New York-based Wonder Group has now received approximately $950 million in funding over its three-year history after receiving a $100-million investment from Nestle, according to CNBC. 

Wonder founder and CEO Marc Lore

The nine-figure investment comes in the wake of a succession of big-ticket announcements from the company that aims to revolutionize the way people eat. Just last month, the company announced it had purchased Blue Apron for $103 million, and it has also begun developing kitchen equipment designed to speed up the meal cooking process. 

Wonder previously raised $350 million through a Series B funding round led by Bain Capital in June of 2022. 

Earlier this year it announced a move away from its van-based business. In favor of a “fast-fine” model that creates a “scenario where we serve all 30 of our restaurants from a single, fixed space” that can be used for delivery, pick-up and limited dine-in business. 

Wonder’s new business model includes collaborations with some of the world’s best-known chefs, including Bobby Flay, José Andrés, Nancy Silverton, Michael Symon, Marcus Samuelsson and others.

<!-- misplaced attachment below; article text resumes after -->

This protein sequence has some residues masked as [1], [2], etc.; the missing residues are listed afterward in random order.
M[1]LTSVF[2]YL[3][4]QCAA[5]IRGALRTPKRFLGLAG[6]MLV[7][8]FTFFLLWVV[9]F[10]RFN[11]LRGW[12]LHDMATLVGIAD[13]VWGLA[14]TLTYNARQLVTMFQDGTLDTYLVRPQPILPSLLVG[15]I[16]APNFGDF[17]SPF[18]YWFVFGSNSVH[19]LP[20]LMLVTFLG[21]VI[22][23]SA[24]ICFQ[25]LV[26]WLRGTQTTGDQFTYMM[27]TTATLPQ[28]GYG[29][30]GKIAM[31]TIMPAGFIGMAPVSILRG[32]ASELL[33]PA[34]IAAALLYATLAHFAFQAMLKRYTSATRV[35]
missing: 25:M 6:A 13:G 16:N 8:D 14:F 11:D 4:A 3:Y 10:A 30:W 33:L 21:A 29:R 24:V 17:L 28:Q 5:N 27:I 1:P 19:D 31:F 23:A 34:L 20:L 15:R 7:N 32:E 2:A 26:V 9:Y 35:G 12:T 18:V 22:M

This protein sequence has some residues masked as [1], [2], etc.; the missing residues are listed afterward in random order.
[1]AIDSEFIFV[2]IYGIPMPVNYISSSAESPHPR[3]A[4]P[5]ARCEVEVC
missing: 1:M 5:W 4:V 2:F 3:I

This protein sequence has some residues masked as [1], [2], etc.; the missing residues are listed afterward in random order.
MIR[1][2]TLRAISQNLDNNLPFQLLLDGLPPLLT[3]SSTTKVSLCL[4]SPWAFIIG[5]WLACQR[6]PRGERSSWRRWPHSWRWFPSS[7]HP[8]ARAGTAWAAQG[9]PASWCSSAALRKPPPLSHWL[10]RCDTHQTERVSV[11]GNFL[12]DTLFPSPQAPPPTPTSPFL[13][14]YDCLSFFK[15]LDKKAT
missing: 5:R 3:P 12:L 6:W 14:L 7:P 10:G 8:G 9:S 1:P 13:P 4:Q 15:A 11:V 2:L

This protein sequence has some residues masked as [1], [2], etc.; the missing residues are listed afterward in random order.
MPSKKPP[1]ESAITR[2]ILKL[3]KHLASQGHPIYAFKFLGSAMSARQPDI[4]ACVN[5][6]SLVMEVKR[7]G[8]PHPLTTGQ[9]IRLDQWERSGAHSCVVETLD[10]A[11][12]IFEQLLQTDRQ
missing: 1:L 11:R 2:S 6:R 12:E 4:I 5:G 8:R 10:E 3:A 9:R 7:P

CNBC also reported that Nestle’s investment includes a strategic partnership that goes deeper than just the cash infusion. Because of Nestle’s sprawling global operations, which includes foodservice businesses and grocery store products, it could theoretically have countless uses for the startup’s kitchen equipment. 

The story included Wonder’s plans to open 10 locations in and around the New York City metro area for dine-in, delivery and pickup orders—somewhat like a ghost kitchen. 

For its side of the deal, a Nestle executive pointed to numerous ways the two companies could work together given Wonder’s exposure in meal kits, delivered food, and in meal production. 

“With our partnership with Wonder, there’s this opportunity to help operators across multiple out-of-home segments be able to improve their food quality, have consistency, and actually open up some additional revenue streams that have been pretty challenged post-pandemic,” said Melissa Henshaw, president of out-of-home for Nestle.